Serving alcoholic beverages in today ’ s society makes a hospitality manager subject to great risk. Dram shop insurance is truly a necessity in today ’ s legal environment, and states may require it as a condition for granting a liquor license.


One of a hospitality manager ’ s greatest costs, and one that continues to rise dramatically, is that of employee medical insurance. While medical coverage such as health, dental, and vision insurance is not a requirement, the degree to which it is offered can have a significant effect on a manager ’ s ability to retain and maintain a quality workforce.

Like all types of insurance, the variety of coverage available in medical insurance is tremendous. In addition, this is one area of insurance where the cost is generally split, in some manner, between the employer and the employee. Employers can choose from contributing 100 percent of medical insurance premiums for their employees to simply making such coverage available to employees on a voluntary basis. Employees often depend on such coverage for their families and can maintain that insurance even if they lose their jobs.

6.Workers ’ Compensation

The Workmen ’ s Compensation Act of 1908 was the first effort to provide injury – related insurance to those workers who were hurt while on the job. This law, passed by Congress, and covering federal employees, spurred the states to enact similar legislation covering workers in their states. Today, all states require public and private sector employers to provide some form of mandatory workers ’ compensation insurance. Workers ’ compensation policies provide payments to workers or their families in the event of an employee ’ s injury or death.

Coverage normally includes medical expenses and a significant portion of the wages lost by the employee being unable to work due to the injury. In more serious cases, lump – sum payments can be made to those workers who have been partially or permanently disabled. In addition, if a worker is killed while on the job, payments may be made to the worker ’ s family.

The injury must have happened in the “ course and scope ” of employment. The courts have broadly defined course and scope to sometimes include commuting to and from the place of employment, during mealtimes, or on or off the work site. Injured employees are generally prohibited from suing their employer for damages beyond those awarded by workers ’ compensation. Only in the case of gross negligence or an intentional act will an employer potentially be subject to paying greater damages than those normally imposed by workers ’ compensation.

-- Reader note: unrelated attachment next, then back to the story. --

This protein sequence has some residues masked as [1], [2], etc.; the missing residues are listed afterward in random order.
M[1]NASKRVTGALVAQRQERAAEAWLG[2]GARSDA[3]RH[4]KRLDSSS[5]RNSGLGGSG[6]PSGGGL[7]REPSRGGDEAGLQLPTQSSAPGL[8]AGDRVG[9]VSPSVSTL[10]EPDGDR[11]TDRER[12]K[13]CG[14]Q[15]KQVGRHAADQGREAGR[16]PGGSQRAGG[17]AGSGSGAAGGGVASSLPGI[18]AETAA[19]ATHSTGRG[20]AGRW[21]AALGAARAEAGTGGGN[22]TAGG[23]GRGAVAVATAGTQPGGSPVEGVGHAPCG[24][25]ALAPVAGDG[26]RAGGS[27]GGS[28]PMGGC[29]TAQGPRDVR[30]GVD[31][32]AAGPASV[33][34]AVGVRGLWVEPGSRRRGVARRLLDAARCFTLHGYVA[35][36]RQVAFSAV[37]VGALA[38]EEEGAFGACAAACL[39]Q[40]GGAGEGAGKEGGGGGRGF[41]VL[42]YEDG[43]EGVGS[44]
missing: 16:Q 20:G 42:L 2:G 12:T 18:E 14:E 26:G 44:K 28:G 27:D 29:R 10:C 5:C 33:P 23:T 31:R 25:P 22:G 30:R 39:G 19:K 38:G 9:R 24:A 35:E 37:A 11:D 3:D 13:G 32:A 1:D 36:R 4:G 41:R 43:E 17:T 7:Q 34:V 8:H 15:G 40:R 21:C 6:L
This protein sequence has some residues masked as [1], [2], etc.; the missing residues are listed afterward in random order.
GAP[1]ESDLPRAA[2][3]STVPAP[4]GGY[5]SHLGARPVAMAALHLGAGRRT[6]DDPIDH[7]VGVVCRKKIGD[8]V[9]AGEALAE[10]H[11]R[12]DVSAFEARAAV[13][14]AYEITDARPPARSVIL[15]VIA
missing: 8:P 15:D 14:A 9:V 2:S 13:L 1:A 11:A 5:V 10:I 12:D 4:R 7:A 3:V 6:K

It is important to know that some states will designate specific doctors who will examine those employees who appear to have been injured. This is an effort on the part of the state to hold down premium costs and reduce incidents of fraud. It is also important to remember that employers cannot claim the negligence of the worker as a defense for a work – related injury. Usually, only in cases where the worker has been proven to be under the influence of drugs or alcohol at the time of the injury, or if the injury was fraudulent, will an employer be able to mount a legally valid defense against a workers ’ compensation claim.

In cases where another employee or third party has caused a worker injury, or when the employer challenges the legality of a worker ’ s claim for compensation, a hearing is held before the state workers ’ compensation board. A judge will determine whether or not the claim has merit, and how much compensation the worker is entitled to receive, if any. Both parties have the right to appeal the judge ’ s decision, if they choose.

Because some form of workers ’ compensation is mandatory in every state, the failure on the part of management to provide it is punishable by fines and/or imprisonment. Employers are also required by law to accurately report on – the – job accidents to the state agency overseeing the workers ’ compensation program. This information is significant, as the cost of providing workers ’ compensation insurance varies based on the safety history of the employer and the potential risk of injury to employees working for a specific employer.

Many state workers ’ compensation boards use experience ratings, which categorize businesses by the number of injury claims that are paid out, to determine the amount of insurance premiums that will be assessed. Depending on the state in which they are operating, an employer may provide workers ’ compensation insurance through a private insurance company, a state agency, or itself. If the state allows a self – insurance option, the security deposit required can be substantial since, under the self – insurance option, an employer might be solely responsible for the payment of large awards in the case of a serious accident.